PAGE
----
Abstract. The freshwater mussels of Mexico and Central America have not been revised in almost 100 years, and as a result patterns of species richness in the region are poorly understood. The objective of this project is to document freshwater mussel species diversity in the region based on museum specimens. Specimen records were obtained from 17 major museum collections in North America and Europe. The current analysis is limited to Mexico and adjacent Guatemala. All records were digitally photographed, a preliminary identification was attempted, and specimens were georeferenced as precisely as possible based on original locality data. Each record was also assigned to an ecoregion (when possible). To-date, 963 records have been georeferenced from 17 ecoregions (104 could not be assigned to an ecoregions); 78 species are represented (23 records were not identified). Sixty-one species (78%) are endemic to 1 or 2 ecoregions. These data will be used as the basis for conservation assessments and a modern revision of the Mesoamerican freshwater mussels.

Click here to download a high resolution version of the poster.

The freshwater mussels (Bivalvia: Unionida) of South America

by Kevin S. Cummings & Daniel L. Graf

Poster presented at the Biennial Freshwater Mollusk Conservation Society Symposium, 26-30 March 2017, Cleveland, OH.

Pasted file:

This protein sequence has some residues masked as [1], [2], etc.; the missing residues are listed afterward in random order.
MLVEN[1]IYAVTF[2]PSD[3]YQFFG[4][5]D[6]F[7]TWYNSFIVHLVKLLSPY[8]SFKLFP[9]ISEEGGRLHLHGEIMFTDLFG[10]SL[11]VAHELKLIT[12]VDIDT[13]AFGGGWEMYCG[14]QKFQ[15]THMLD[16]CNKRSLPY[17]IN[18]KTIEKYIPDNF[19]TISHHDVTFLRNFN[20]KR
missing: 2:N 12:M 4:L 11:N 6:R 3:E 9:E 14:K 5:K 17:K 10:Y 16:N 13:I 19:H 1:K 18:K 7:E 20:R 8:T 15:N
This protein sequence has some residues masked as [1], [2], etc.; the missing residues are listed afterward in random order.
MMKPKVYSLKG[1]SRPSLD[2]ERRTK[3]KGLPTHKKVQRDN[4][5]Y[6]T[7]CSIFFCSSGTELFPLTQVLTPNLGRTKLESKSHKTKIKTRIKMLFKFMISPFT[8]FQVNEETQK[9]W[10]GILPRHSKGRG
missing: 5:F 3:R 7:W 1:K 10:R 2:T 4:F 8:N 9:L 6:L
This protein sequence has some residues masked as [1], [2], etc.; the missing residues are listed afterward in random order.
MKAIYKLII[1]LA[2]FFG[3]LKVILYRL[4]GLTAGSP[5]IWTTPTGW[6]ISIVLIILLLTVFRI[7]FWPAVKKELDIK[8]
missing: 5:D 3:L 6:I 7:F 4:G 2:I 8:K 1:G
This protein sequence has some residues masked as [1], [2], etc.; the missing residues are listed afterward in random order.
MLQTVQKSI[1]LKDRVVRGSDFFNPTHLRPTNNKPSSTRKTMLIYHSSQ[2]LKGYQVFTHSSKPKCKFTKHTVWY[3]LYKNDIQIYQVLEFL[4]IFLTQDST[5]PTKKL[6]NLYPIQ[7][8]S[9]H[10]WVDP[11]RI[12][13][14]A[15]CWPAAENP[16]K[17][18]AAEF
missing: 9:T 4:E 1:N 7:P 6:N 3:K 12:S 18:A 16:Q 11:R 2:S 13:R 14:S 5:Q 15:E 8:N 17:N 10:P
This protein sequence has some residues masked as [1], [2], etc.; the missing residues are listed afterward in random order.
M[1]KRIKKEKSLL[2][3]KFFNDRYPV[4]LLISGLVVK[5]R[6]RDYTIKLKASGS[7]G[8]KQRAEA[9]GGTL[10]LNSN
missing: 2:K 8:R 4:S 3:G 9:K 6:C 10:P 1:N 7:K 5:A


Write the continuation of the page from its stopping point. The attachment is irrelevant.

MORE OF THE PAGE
Abstract. We are preparing a monograph of the freshwater mussels (Bivalvia: Unionoida) of South America (projected publication date – 2017) based on a through a review of the published geographic and taxonomic data from the last 200 plus years and examination of over 8500 specimen lots from 22 museum collections in the United States, Europe, Australia, and South America during the period from December 2002 to November 2015. Three additional South American collections were queried on‐line for holdings. Each museum lot personally examined was digitally photographed to document shell morphology and original label information. Textual data (catalogue number, previous identifications, collection locality, etc.) were captured subsequently from the images. Locality data were geo‐referenced (if possible) and images were databased along with taxonomic information. To date, we have captured data on over 8500 lots from South America. The continent is inhabited by three families of freshwater mussels: Etheriidae, Hyriidae, and Mycetopodidae. In the monograph we recognize 127 species in 20 genera. All species are arranged alphabetically by family, genus, species, and followed by the author and date. For each species the original description, type locality, type specimens, and remarks about the distribution, status, and/or taxonomic issues are given. All primary synonyms are listed under each species with the same data as for the currently recognized taxa. A distribution map and photograph is given for each species. For direct comparative purposes with fishes we used the South American natural drainages proposed by Reis et al. (2016). The large basins were consolidated as a single basin unit in addition to adjacent coastal drainages historically connected, whereas smaller coastal basins were grouped together based on proximity and geography. These regions approximate those of Graf & Cummings (2007) and both were based on “Freshwater Ecoregions of the World” proposed by Abell et al. (2008).